Blues, Briggs, and Bell

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First Posted: 7/8/2013

Some of the most notable blues musicians have come from Chicago, but NEPA residents won’t have to travel that far to see one its legends take the stage.

Lurrie Bell, son of the late blues harmonica player Carey Bell, will be headlining as well as performing an acoustic set at the 16th Annual Briggs Farm Blues Festival on Saturday, July 13 alongside The Kinsey Report, Mac Arnold, and Terry “Harmonica” Bean with The Cornlickers.

Picking up the guitar at only four years old, Bell is still prolific at age 54, recently releasing the album “Blues in My Soul” with his band and producer Dick Shurman. He talked with The Weekender about the connection between blues and gospel, how he chooses his music, and what it takes to be a true bluesman.

THE WEEKENDER: What was it that made you first try the guitar?

LURRIE BELL: My father Carey Bell played with Muddy Waters, and they were at my house a lot. One day when I was about four, I decided to pick one up.

W: Out of all the blues players you met as a kid, who was the most influential on you and your work?

LB: Pianist Lovie Lee and my cousin Eddie C. Campbell. They really took me in and helped me get going.

W: Anyone can pick up a guitar, but what do you think it takes to be a real blues player?

LB: Feeling and context.

W: Blues was considered the “devil’s music” in some places for a long time, so what made you blend the blues with gospel?

LB: When I was young, I went down to Lisbon, Ala., to live with my grandparents for a while, and they encouraged me to play in the church. I already knew the blues, so I would sing to the Lord and play blues with my guitar. Blues and gospel have a lot in common.

W: How does Chicago blues stand out from other types of blues?

LB: The modern blues sound originated in Chicago when Muddy Waters had Little Walter on harp and Otis Spann on piano, second guitar. I’ve always liked that full sound.

W: You made a huge comeback in the ‘90s with your Delmark records. What was the driving force there?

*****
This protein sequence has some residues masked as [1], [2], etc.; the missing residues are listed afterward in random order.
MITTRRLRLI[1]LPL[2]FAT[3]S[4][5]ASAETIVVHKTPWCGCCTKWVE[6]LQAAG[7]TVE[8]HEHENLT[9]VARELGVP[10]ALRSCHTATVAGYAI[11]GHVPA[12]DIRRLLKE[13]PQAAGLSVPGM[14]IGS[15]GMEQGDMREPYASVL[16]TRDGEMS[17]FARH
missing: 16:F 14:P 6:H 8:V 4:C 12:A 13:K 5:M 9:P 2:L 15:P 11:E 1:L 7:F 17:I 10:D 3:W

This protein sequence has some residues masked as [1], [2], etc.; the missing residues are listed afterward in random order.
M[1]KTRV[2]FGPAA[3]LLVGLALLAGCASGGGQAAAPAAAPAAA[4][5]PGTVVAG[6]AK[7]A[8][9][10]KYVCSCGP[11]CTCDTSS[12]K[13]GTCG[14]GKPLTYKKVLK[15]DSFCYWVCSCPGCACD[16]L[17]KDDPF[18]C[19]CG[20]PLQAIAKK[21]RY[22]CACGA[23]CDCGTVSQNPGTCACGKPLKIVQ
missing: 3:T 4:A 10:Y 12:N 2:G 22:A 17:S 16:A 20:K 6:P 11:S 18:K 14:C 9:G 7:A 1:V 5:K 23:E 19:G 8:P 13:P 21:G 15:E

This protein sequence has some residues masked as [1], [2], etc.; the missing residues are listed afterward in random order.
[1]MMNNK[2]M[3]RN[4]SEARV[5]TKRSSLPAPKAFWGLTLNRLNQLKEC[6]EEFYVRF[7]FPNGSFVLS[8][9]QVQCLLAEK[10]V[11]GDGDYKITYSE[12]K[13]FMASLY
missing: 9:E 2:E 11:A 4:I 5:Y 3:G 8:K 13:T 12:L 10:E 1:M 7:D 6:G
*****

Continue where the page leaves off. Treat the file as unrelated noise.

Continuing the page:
LB: I had to fix a lot of things, and Delmark was of great encouragement to me – a lot of musician friends as well.

W: How do you choose the songs you cover and perform?

LB: I listen and if they move me… And some are just favorites. Dick Shurman, who produced the new album, brought me over 200 songs to listen to.

W: What inspires you to write a song, and what inspired the songs you wrote on this current record?

LB: It’s important to let people into my life, what’s on my mind – the song “Blues in My Soul” talks about that. Everybody has their own cross to bear. Blues is where I go to find my peace.

W: What is your writing process like?

LB: I write my thoughts down as lyrics and then play with them in my mind and with my guitar until something fits

W: What was it like working with Dick Shurman on this latest record?

LB: Great guitar producer, and he always has a lot of ideas. We’ve been talking about making a record for years.

W: How do you think this latest record stands out from your previous records?

LB: Wanted to make a no-fuss Chicago record with my band, sort of what you will hear at shows and festivals.

W: Does your relationship with your father and his legacy still have an effect on your music today?

LB: Always.

W: Looking back, is there any song or record that you’ve recorded that you’re most proud of?

LB: Not really. I like everything.

W: What do you have in store for this upcoming show at the Briggs Farm Blues Festival?

LB: It’s going to be blast. I get to play some acoustic in the afternoon, a little gospel and a little blues, and then for the main stage, we’re going to light it up.

W: Do you approach your acoustic sets differently?

LB: Not really, except to have a lot of rhythm going with my feet.

W: What are you most looking forward to about Briggs Farm?

LB: I’ve heard great things – real blues is what they serve.

W: What’s next for you after that?

LB: South America, Brazil, Chile, and Argentina. They love the blues down there, and things are exploding with it. I’ve been down there every year for five years.

W: Do you have any particular career goals you feel you haven’t accomplished yet that you’d like to?

LB: I would like to be able to play the blues for another 20 to 30 years. Don’t know what else I would do.

W: When people talk about you, they use words like “legend” and “national treasure.” What is your reaction when you hear something like that?

LB: I don’t know about “legend,” but I’m doing my part in keeping this music out there.